AdaptiveBikingforDisabledAn interdisciplinary program at The Ohio State University Wexner Medical Center and the Ohio State College of Medicine Department of Physical Medicine and Rehabilitation that makes it easier for people with disabilities to take part in sports and recreational activities is helping improve patients’ overall health and allowing physically challenged people of all athletic abilities to live life more fully.

The idea for the program grew out of a desire to promote health and wellness in athletes with disabilities, explains Theresa Berner, OTR/L, ATP, rehabilitation clinical manager at the Ohio State Wexner Medical Center.

Berner, who is responsible for the medical center’s Assistive Technology Center, saw that when wheelchair athletes visited a physician for an injury, they’d receive treatment, but little help for the underlying problem that led to their injury. The treating physician or therapist knew the orthopedic aspects of care, but did not have an awareness of the potential influence that the equipment had on the problem at hand. It was the athlete’s seating clinician who knew the patient’s wheelchair and how potential wheelchair adjustments could reduce a medical complication. It was also evident that people did not know where to go to participate in adapted sports.

“We realized we needed to bring these worlds together,” Berner says.

What resulted was the Adapted Sports Institute, a program that has served hundreds of people high school age and older since its inception in 2015.

Achieving goals, encouraging wellness

The institute is a natural fit at the Ohio State Wexner Medical Center, where physical medicine and rehabilitation physicians work to address the many impacts — physical, emotional, psychological, social and financial — disability may have on one’s life.

The center’s Dodd Rehabilitation Hospital and Outpatient Rehabilitation Programs are accredited by the Commission on Accreditation of Rehabilitation Facilities (CARF) and nationally recognized. The medical center is also a model system for traumatic brain injury.

According to Sam Colachis, MD, director of the Spinal Cord Injury Rehabilitation Program, the Adapted Sports Institute is one of the many tools the Ohio State Wexner Medical Center offers to his patients to help them rebuild their lives and achieve a higher level of independence.

“A spinal cord injury is one of the most catastrophic injuries one can endure,” he says. “It essentially separates your mind from your body. You have your goals and aspirations, but you’ve lost the ability to attain them and at the same time, you’re at risk of many serious complications.”

Through a lifelong continuum of care that starts at the time of injury, physicians and other specialists at the Ohio State Wexner Medical Center work together to help patients once again focus on their aspirations and turn their hopes and goals into reality, he says. Referrals to the program, if and when patients are interested, allows them to focus on their abilities, promotes rehabilitation and overall wellness, and reduces the risk of injury-related complications.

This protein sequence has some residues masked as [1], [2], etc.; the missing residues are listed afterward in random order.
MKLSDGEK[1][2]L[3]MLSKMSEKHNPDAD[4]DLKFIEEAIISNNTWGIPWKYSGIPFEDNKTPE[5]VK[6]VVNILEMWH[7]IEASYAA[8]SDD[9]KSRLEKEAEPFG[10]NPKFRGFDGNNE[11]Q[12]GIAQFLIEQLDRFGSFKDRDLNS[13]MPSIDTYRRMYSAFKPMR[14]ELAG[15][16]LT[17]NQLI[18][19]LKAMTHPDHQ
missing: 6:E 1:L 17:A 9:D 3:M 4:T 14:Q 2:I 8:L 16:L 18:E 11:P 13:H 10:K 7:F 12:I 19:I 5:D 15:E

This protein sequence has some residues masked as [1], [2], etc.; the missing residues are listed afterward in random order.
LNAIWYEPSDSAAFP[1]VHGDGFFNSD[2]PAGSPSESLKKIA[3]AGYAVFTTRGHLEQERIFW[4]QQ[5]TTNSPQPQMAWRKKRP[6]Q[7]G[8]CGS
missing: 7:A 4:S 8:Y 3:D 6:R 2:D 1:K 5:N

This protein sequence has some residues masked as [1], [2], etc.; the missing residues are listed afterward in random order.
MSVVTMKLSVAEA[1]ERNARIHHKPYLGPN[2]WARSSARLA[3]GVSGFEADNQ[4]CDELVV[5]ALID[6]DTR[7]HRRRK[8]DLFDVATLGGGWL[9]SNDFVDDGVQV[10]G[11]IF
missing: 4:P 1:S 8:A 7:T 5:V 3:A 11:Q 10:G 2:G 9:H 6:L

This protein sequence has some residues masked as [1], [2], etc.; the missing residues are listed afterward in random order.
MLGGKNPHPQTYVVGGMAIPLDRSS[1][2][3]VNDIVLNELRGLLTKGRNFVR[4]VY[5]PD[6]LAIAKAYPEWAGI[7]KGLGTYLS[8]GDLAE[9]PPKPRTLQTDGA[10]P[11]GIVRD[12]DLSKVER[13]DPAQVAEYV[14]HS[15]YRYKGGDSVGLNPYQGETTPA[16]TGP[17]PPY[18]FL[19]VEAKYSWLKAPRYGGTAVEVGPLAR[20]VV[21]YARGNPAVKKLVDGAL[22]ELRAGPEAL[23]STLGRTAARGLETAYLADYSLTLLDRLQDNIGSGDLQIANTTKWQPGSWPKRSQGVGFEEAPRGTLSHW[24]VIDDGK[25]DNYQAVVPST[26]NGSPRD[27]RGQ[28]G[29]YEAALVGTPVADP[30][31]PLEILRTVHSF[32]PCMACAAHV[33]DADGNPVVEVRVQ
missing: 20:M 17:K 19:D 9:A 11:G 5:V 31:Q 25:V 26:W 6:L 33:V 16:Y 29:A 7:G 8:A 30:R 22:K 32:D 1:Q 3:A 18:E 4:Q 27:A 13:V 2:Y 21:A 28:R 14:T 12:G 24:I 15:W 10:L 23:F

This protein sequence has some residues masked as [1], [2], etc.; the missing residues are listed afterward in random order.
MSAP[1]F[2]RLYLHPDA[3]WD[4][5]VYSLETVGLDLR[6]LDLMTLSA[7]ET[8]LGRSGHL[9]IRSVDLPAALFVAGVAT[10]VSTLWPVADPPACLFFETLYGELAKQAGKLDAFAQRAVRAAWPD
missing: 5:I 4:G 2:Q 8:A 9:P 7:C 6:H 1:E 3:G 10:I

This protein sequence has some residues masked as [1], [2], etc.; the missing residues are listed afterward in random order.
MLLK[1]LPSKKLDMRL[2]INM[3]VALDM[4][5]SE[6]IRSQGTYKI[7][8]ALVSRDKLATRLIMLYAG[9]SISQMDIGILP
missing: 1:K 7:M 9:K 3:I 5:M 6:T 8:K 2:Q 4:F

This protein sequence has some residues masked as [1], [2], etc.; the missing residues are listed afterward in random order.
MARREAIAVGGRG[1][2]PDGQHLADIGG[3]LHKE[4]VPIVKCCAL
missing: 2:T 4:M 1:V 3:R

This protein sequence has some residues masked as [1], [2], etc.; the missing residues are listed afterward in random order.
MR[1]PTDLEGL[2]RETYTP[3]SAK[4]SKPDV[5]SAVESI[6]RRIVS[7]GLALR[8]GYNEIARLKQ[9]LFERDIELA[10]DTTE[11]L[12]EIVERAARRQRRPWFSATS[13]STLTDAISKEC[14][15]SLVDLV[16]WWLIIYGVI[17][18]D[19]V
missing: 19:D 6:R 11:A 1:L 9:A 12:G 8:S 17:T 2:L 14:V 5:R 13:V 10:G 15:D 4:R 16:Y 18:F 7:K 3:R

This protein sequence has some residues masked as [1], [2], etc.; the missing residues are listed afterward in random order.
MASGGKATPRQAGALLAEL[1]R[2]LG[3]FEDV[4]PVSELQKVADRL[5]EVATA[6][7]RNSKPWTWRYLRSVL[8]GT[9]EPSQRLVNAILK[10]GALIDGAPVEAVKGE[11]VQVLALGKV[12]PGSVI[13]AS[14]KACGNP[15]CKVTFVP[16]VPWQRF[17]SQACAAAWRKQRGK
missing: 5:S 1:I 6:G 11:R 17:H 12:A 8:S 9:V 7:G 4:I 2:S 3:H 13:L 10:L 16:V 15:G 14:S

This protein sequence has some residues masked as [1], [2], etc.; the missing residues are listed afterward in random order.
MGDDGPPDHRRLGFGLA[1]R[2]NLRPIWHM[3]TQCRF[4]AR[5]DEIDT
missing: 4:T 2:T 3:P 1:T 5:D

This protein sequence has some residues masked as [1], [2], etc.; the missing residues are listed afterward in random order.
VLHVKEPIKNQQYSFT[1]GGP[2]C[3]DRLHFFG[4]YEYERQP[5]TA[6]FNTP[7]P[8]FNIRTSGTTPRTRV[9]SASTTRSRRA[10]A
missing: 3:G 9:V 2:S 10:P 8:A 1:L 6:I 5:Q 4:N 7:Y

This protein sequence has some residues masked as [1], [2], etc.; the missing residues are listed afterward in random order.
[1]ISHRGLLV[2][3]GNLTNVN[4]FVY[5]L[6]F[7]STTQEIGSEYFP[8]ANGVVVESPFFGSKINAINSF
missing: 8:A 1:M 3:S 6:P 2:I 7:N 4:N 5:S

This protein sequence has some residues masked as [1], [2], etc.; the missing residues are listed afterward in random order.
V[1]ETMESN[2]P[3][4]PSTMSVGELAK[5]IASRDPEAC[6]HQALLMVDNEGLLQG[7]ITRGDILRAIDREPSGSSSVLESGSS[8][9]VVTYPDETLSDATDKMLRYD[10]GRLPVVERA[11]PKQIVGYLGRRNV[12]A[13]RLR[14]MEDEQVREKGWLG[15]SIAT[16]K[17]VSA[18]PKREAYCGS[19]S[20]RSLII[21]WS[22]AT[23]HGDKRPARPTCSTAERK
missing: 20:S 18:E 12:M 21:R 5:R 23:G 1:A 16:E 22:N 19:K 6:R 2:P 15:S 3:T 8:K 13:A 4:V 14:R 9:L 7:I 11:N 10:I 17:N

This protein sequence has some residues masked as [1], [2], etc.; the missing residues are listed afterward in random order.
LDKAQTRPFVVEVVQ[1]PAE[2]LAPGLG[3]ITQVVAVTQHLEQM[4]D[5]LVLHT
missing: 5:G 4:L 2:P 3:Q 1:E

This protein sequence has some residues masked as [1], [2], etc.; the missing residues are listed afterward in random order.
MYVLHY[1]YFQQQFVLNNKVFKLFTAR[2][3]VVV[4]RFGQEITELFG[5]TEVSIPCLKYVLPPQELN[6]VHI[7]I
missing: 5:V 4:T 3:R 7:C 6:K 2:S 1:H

Care that meets patient needs

While people with spinal cord injuries make up a significant portion of those assisted through the Adapted Sports Institute, people with disabilities related to all types of conditions, from traumatic brain injuries to amputations and other orthopedic and neurologic conditions, are eligible to participate.

“If someone can’t participate in a sport in the regular way, we can find a way to adapt it,” Berner says.

The Adapted Sports Institute brings together clinicians and providers from across the medical center and academic community. This group of experts makes up the adaptive sports and wellness team. Jonathan Napolitano, MD, who is an assistant professor in the Department of Physical Medicine and Rehabilitation at The Ohio State University, and director of the Adaptive Sports Medicine Program at Nationwide Children's Hospital in Columbus, serves as the medical director of the adaptive sports and wellness team.

Other team members include:

  • Athletic trainers
  • Physical therapists in neurologic and orthopedic clinical specialties
  • Certified assistive technology professionals
  • Occupational therapists
  • Professors in the School of Allied Health
  • Rehabilitation engineers
  • Seating and mobility specialists

Working together, the team offers services including patient screenings, equipment assessments and measurements, and help with adaptive equipment selection. Because adaptive sports equipment is expensive and typically not covered by insurance, the team also maintains an extensive list of funding sources and offers grant-writing assistance.

“We help people navigate the system and make sure that if they’re going to invest several thousand dollars in a hand cycle, for example, that they’ve tried it out, they know what they’re getting into and they get the right fit,” Berner says. “Then, we’ll actually help them procure it.”

The team also offers guidance for sports performance and injury prevention and working under physician supervision, provides up-to-date, evidence-based treatments if injuries do occur. Additionally, they provide a yearly symposium for providers who work with wheelchair athletes.